How Dana Perino Stays Positive On a Stressful Day

In her Thrive Questionnaire, the news anchor and TV host opens up about prioritizing sleep, learning to laugh at herself, and staying optimistic in difficult situations.

Image: FOX News
Image: FOX News

Thrive Global: What’s the first thing you do when you get out of bed? 

Dana Perino: Brush my teeth. Nothing else matters until I do. Ready to take on the day after that. 

TG: What gives you energy? 

DP: I’ve started to work on turning any anxiety or worry into fuel – it’s the same kind of kinetic energy. I came to this idea during the lockdown as I wrote Everything Will Be Okay. I was trying to explain what I meant that you can find a way to overcome the anxiety that tries to hold us back. Run that nervous energy through a filter and convert into productive energy and suddenly accomplishing tasks becomes a lot more doable.

TG: What’s your secret life hack? 

DP: A relentless focus on perspective – remembering that everything will be okay – that everyone is going through something, everyone is stressed, many people are dealing with life and death problems – typically whatever is in front of me is NOT as big a deal as I’m making it out to be. I call it Perspective (with a capital P).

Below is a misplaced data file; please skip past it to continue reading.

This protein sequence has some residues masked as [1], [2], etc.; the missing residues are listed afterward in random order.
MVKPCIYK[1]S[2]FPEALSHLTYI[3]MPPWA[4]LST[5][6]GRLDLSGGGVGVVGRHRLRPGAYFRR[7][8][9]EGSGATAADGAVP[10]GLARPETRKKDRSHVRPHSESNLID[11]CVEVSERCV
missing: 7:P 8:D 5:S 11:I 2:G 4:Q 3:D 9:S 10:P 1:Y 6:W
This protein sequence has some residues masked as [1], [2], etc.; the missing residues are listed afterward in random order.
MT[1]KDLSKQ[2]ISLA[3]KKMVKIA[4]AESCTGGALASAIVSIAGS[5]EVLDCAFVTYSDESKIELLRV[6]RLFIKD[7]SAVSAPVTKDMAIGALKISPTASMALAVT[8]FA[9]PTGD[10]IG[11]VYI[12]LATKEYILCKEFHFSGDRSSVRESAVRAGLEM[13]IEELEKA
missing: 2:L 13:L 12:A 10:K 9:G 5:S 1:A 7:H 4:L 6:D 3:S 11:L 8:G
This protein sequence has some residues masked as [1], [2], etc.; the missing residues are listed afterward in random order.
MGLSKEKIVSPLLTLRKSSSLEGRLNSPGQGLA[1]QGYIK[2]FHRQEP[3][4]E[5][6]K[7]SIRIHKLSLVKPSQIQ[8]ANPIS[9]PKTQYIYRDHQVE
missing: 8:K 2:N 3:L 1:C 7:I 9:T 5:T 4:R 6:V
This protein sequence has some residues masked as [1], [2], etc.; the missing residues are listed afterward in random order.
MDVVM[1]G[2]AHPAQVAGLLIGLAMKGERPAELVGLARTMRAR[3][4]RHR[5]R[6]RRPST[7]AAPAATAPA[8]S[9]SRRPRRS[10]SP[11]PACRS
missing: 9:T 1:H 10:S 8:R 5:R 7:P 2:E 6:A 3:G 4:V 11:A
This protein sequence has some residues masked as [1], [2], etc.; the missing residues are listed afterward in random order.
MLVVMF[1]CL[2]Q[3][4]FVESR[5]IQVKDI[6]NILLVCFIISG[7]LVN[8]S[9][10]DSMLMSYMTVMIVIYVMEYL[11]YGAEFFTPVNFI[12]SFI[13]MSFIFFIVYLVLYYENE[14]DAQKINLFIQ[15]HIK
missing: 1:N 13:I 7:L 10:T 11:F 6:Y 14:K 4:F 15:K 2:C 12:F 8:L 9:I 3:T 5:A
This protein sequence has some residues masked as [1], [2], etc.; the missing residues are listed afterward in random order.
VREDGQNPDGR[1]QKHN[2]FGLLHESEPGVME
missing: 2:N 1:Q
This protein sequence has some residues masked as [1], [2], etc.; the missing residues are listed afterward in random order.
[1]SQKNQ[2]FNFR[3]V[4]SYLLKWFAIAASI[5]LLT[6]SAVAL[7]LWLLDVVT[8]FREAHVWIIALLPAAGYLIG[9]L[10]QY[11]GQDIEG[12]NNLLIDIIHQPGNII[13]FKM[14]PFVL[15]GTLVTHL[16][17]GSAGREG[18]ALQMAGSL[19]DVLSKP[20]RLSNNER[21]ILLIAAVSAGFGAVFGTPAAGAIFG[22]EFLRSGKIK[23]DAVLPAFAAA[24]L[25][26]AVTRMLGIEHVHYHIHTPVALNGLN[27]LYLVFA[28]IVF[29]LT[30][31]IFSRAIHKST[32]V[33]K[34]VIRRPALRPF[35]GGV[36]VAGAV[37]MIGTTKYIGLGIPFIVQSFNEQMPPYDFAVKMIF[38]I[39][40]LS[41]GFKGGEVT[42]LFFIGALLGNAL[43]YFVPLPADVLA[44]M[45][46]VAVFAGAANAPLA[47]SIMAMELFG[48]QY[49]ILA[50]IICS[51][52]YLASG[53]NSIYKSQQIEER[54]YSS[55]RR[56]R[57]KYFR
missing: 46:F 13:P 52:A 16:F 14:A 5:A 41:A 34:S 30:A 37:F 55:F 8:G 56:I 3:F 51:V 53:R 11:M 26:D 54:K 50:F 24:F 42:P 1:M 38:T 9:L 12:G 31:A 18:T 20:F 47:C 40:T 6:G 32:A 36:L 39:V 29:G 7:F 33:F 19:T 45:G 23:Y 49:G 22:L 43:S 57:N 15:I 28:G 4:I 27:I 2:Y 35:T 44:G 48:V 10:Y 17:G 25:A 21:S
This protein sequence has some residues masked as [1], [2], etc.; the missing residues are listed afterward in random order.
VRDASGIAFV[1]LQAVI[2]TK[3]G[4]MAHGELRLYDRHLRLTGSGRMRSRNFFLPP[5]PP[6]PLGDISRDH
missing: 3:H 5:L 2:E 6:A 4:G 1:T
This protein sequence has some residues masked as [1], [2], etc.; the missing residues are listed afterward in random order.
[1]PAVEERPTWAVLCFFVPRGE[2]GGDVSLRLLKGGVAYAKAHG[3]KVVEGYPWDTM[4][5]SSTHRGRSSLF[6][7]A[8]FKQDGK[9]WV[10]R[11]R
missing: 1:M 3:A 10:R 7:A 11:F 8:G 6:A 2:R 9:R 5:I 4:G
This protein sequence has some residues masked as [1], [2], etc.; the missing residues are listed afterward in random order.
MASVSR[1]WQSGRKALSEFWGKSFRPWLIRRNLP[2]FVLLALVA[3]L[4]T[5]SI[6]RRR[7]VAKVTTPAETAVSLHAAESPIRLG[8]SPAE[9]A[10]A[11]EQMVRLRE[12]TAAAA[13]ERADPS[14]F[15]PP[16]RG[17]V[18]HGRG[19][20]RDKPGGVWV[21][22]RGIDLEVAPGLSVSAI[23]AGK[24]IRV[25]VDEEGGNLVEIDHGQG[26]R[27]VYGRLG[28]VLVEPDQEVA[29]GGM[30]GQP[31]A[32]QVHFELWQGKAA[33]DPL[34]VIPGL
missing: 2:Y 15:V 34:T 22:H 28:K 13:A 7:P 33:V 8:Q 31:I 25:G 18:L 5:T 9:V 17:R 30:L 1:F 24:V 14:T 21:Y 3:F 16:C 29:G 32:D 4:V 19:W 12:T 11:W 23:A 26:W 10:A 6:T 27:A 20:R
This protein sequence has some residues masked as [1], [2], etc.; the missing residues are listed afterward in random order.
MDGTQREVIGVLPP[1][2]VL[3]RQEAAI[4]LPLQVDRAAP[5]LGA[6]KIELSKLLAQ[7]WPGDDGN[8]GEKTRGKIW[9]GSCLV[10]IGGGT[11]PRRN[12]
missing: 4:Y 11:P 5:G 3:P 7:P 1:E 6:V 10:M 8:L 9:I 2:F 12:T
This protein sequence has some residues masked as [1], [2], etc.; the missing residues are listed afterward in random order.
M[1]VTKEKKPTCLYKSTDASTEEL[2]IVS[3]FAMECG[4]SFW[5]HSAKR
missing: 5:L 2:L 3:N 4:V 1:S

TG: Name a book that changed your life. 

DP: I have a long list of books that really helped me throughout my life – my children’s Bible when I was a kid, Les Miserables, The Grapes of Wrath, and later, in college, A Return to Love. Recently, I read Think Again – The Power of Knowing What You Don’t Know by Adam Grant. I got an early copy in January 2021, and I thought it was just the right book at the right time for me. Adam talks about being willing to be unsure and to rethink your opinions. It was so refreshing and helpful. In particular, he writes about the “confident humility zone” and that’s exactly where I want to be in my thinking and in my work as a news anchor and political analyst. Being willing to change my mind, to admit I was wrong, and to find joy in the discovery of a new idea or opinion – that’s what I learned from Adam’s new book. I highly recommend it.